Kelsey echoed this: “when you start changing your product for different markets, people see right through that. Authenticity is key when you’re a small company and staying true to that is the best way to enter new markets.”
When it came to international expansion, MADE’s biggest issue was the differences in banking culture. “In terms of products, what sells the best is very similar across all countries,” Julien explained, “but the one bit that is very different, is the payment method. And that’s very important for e-commerce companies to understand. There are completely different banking cultures. For instance, Germans hate paying in advance. They want to order online and buy when it reaches their door. In Italy, online conversion is 3x lower than rest of Europe, but when we allowed Italians to reserve items and wire money from their bank account we increased conversion by 20%.”
Build local communities
When Rapha first started their expansion in the US, they chose locations where the cycling culture was at its strongest e.g. Portland, San Francisco and New York. From there, they worked hard to integrate themselves with the local cycling scene; using events and sponsoring grass roots races. Rapha stores have also helped them build local communities. “It’s about providing a place for people to meet and share in a culture, whether that’s during a major sporting event or simply to enjoy a good cup of coffee,” Luke explains.
MADE are also using physical spaces to put down roots in new locations. Their showrooms, which first started in their office in London, have a proved a hugely successful sales generator and community builder for them. MADE now has a showroom in each of their key countries. Their customer surveys have revealed how important they’ve been for building brand loyalty too.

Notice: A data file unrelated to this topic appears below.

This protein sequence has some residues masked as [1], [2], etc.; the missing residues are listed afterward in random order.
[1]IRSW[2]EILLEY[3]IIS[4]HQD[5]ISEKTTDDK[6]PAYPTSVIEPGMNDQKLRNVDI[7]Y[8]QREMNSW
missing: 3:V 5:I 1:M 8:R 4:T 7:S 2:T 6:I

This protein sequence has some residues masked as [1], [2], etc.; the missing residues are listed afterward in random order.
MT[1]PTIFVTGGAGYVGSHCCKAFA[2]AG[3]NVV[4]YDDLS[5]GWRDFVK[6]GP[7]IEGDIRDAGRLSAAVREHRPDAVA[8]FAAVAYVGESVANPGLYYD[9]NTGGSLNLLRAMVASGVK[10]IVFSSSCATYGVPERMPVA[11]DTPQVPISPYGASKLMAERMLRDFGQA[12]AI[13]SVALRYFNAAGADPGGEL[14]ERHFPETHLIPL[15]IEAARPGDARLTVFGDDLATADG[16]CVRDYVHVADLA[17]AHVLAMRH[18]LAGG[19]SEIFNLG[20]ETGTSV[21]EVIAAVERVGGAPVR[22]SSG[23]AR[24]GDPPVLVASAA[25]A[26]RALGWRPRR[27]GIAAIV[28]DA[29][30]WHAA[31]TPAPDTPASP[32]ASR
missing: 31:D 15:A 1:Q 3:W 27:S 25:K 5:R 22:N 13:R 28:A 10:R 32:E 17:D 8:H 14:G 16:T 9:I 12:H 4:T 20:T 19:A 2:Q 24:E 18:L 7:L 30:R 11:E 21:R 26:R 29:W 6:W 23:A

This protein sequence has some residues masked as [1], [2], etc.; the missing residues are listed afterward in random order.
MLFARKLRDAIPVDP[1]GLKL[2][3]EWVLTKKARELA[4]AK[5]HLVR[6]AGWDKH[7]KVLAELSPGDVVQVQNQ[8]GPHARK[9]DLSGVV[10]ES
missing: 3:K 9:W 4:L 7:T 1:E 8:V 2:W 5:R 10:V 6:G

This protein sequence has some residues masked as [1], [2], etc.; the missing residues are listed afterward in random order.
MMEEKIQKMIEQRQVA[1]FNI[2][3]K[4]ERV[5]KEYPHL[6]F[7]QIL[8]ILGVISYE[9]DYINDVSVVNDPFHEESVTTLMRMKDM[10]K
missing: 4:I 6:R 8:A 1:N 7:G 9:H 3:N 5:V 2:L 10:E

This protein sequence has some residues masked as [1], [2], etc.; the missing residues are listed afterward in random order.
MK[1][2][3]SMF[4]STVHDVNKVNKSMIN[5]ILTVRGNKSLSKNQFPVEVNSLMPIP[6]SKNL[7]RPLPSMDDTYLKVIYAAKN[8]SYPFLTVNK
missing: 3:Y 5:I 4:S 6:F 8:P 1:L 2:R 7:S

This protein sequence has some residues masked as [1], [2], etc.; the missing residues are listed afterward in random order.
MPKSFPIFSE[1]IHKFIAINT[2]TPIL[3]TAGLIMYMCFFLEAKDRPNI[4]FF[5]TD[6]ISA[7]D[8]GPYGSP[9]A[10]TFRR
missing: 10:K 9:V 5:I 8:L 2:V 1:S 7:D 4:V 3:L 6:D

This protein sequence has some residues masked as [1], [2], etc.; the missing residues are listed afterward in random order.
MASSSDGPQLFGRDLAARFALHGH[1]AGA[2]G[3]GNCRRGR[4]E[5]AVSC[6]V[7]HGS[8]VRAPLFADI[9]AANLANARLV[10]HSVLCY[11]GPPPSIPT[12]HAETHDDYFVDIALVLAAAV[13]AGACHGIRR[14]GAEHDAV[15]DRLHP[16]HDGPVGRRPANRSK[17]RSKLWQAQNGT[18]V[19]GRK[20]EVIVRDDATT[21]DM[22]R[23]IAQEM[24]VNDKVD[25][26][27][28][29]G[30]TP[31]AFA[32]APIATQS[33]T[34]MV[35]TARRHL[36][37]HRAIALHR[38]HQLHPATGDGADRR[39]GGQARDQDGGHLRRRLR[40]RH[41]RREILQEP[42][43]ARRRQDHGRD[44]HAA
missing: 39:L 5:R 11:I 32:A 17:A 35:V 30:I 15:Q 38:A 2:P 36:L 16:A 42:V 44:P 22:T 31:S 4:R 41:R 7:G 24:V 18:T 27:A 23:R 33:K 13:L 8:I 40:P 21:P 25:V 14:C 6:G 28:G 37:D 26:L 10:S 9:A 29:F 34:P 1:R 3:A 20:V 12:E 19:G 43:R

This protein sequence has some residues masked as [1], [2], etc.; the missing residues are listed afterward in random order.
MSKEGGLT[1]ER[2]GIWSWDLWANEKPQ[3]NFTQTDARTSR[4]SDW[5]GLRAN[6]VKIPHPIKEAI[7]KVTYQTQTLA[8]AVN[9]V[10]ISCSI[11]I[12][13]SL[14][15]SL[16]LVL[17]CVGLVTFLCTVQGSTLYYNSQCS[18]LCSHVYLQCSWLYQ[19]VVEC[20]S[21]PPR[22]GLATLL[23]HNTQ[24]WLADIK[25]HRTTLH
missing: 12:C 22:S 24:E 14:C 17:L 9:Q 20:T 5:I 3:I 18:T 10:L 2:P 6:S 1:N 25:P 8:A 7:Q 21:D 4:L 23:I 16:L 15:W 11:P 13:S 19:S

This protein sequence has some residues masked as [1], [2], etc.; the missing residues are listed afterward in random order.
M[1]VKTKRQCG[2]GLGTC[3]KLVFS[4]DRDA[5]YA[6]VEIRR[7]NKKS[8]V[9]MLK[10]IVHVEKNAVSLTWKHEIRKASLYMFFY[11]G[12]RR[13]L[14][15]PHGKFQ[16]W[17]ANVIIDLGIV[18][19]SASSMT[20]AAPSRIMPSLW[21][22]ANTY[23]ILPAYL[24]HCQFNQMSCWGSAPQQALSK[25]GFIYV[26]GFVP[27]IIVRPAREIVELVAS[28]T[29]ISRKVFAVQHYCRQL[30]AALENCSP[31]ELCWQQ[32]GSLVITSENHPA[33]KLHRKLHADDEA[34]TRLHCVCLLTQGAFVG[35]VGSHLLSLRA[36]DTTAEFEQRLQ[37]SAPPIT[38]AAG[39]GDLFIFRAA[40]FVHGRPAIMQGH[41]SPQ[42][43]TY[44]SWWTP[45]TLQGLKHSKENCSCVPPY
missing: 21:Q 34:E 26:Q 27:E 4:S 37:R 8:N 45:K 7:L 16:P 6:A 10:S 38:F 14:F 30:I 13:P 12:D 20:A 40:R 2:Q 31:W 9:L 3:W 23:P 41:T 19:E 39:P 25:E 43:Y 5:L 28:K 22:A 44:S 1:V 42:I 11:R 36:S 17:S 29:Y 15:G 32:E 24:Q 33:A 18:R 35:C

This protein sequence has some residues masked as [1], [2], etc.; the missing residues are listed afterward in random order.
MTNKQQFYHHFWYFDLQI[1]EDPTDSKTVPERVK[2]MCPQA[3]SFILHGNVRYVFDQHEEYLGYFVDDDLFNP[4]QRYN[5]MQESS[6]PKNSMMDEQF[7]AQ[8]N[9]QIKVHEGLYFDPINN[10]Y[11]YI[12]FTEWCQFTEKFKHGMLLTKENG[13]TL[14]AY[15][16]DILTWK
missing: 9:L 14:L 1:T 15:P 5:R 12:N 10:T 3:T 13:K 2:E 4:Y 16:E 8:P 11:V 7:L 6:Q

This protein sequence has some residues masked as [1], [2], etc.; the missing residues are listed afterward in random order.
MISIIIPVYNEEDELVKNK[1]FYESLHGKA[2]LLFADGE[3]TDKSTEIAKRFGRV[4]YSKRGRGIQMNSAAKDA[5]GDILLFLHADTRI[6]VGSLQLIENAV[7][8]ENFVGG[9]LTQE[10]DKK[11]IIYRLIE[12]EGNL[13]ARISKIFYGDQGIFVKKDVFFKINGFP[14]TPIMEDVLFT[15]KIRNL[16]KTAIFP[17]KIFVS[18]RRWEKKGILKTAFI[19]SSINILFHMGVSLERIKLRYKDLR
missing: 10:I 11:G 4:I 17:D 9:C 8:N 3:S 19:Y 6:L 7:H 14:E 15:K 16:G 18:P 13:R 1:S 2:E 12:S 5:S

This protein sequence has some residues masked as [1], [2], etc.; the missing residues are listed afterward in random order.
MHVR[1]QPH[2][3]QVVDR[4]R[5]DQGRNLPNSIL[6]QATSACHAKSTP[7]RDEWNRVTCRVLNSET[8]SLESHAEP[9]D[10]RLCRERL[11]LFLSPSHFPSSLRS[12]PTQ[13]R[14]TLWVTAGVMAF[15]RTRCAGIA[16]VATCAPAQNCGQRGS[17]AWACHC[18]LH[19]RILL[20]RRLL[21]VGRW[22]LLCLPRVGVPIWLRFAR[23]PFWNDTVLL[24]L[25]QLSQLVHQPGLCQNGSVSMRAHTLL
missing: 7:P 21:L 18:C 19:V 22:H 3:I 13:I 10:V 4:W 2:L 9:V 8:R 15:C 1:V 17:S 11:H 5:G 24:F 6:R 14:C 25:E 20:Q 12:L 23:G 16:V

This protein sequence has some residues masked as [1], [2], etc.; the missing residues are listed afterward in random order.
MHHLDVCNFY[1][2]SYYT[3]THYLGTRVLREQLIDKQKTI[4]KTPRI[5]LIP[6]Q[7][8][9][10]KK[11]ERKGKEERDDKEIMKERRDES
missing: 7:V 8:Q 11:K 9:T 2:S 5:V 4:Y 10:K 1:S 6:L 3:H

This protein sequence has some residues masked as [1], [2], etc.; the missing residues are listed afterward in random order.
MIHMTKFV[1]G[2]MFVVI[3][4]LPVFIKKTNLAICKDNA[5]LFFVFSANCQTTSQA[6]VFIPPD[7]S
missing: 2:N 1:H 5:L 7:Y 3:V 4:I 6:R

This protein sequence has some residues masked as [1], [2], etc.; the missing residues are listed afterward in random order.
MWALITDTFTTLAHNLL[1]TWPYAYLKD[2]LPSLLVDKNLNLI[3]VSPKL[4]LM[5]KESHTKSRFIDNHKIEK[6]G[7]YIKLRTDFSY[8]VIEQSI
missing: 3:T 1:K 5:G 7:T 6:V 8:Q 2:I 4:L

Despite having physical stores in key markets, MADE are only just beginning to put teams on the ground in each country. Julien explains, “It’s already hard to have teams work well together in same office, so it quickly becomes a mess when you put them in different countries. That’s why we started by having all country teams located in our UK office. And it’s only now that we ready to start moving local teams back to their countries.”
Be a good listener
That applies to both customers and co-workers. And it’s not about waiting for feedback to come your way. Julien stresses you need to ask your customers for it because then you can’t avoid it. “All the impactful changes we’ve made have come from our customers answers on the feedback emails we send them,” he adds “our showrooms would never have happened if we hadn’t listened to our customers and found out what they wanted from our service.” By being best at what you do and offering the best service, the panel agreed is also the only way to stand out from competition.
In a fast-paced start-up, listening can also help with co-workers and build a strong team. For Kelsey, this is key at ADAY and shapes their culture. “Work is ultimately where you will spend most of your time,” Kelsey shares, “If you surround yourselves with people with positive attitudes and those with a similar mentality, you'll find balance and ultimately work better.”
The one part of ADAY’s company that they’re happy to take slowly is their hiring process. “We spend six months hiring and hanging out with potential candidates. We’ve found by doing that we save more time in the long run.” Luke echoes this saying that the one thing he wished he listened to when he started out, was to hire people better than him. Look for people who are “young, hungry and focussed and get them to work for you” he finished. With experience in building one of Britain’s most successful sportswear brands, we can only assume he did just that.